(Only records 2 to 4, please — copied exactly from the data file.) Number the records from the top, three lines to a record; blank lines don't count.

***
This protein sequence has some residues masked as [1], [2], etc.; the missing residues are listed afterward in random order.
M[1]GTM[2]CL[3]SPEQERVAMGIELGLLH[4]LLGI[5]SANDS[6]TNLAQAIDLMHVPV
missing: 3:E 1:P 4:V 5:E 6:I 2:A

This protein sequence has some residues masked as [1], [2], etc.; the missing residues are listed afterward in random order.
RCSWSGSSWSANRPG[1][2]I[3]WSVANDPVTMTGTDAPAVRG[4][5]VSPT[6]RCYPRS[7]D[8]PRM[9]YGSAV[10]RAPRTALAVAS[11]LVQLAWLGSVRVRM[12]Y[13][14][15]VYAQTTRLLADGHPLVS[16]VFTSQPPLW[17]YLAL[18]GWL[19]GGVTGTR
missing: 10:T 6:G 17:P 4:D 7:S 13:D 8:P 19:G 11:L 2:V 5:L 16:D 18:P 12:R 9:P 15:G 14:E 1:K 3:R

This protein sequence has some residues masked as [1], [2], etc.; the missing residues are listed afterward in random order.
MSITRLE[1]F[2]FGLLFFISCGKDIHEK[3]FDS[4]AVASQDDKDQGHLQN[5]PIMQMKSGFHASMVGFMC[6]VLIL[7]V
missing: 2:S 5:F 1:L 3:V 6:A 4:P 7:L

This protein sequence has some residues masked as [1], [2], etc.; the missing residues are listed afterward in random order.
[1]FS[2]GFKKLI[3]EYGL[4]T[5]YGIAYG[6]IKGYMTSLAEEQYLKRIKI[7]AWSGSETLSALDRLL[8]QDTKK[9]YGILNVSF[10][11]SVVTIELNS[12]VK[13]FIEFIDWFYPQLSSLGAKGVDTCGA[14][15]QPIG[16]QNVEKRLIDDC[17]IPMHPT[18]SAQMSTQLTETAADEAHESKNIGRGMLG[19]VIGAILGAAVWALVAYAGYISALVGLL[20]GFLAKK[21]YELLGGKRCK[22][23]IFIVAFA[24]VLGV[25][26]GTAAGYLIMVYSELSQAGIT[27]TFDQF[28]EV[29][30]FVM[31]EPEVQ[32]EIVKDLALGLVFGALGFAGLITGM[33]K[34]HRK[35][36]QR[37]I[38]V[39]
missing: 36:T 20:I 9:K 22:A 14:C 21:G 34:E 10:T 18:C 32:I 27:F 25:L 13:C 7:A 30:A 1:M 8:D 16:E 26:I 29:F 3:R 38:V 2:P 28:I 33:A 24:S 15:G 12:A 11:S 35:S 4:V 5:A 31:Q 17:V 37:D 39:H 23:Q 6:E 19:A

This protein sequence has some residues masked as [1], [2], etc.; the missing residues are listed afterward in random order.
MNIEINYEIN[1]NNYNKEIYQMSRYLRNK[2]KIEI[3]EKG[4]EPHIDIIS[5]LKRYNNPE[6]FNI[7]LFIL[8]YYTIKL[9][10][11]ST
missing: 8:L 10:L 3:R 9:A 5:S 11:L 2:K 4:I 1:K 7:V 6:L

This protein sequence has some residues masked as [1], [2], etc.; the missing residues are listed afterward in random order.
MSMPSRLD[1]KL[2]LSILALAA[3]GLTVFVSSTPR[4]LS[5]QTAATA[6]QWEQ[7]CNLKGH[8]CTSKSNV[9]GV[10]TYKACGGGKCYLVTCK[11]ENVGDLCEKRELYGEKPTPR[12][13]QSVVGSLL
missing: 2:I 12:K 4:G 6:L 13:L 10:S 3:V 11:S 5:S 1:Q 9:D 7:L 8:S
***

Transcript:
This protein sequence has some residues masked as [1], [2], etc.; the missing residues are listed afterward in random order.
RCSWSGSSWSANRPG[1][2]I[3]WSVANDPVTMTGTDAPAVRG[4][5]VSPT[6]RCYPRS[7]D[8]PRM[9]YGSAV[10]RAPRTALAVAS[11]LVQLAWLGSVRVRM[12]Y[13][14][15]VYAQTTRLLADGHPLVS[16]VFTSQPPLW[17]YLAL[18]GWL[19]GGVTGTR
missing: 10:T 6:G 17:P 4:D 7:S 13:D 8:P 19:G 11:L 2:V 5:L 16:D 18:P 12:R 9:P 15:G 14:E 1:K 3:R

This protein sequence has some residues masked as [1], [2], etc.; the missing residues are listed afterward in random order.
MSITRLE[1]F[2]FGLLFFISCGKDIHEK[3]FDS[4]AVASQDDKDQGHLQN[5]PIMQMKSGFHASMVGFMC[6]VLIL[7]V
missing: 2:S 5:F 1:L 3:V 6:A 4:P 7:L

This protein sequence has some residues masked as [1], [2], etc.; the missing residues are listed afterward in random order.
[1]FS[2]GFKKLI[3]EYGL[4]T[5]YGIAYG[6]IKGYMTSLAEEQYLKRIKI[7]AWSGSETLSALDRLL[8]QDTKK[9]YGILNVSF[10][11]SVVTIELNS[12]VK[13]FIEFIDWFYPQLSSLGAKGVDTCGA[14][15]QPIG[16]QNVEKRLIDDC[17]IPMHPT[18]SAQMSTQLTETAADEAHESKNIGRGMLG[19]VIGAILGAAVWALVAYAGYISALVGLL[20]GFLAKK[21]YELLGGKRCK[22][23]IFIVAFA[24]VLGV[25][26]GTAAGYLIMVYSELSQAGIT[27]TFDQF[28]EV[29][30]FVM[31]EPEVQ[32]EIVKDLALGLVFGALGFAGLITGM[33]K[34]HRK[35][36]QR[37]I[38]V[39]
missing: 36:T 20:I 9:K 22:A 14:C 21:G 34:E 10:T 18:C 32:I 27:F 25:L 13:C 7:A 30:A 1:M 8:D 16:E 26:I 29:F 3:R 38:V 2:P 28:I 33:A 24:S 15:G 12:A 11:S 35:S 4:V 5:A 31:Q 17:V 37:D 39:H 23:Q 6:E 19:A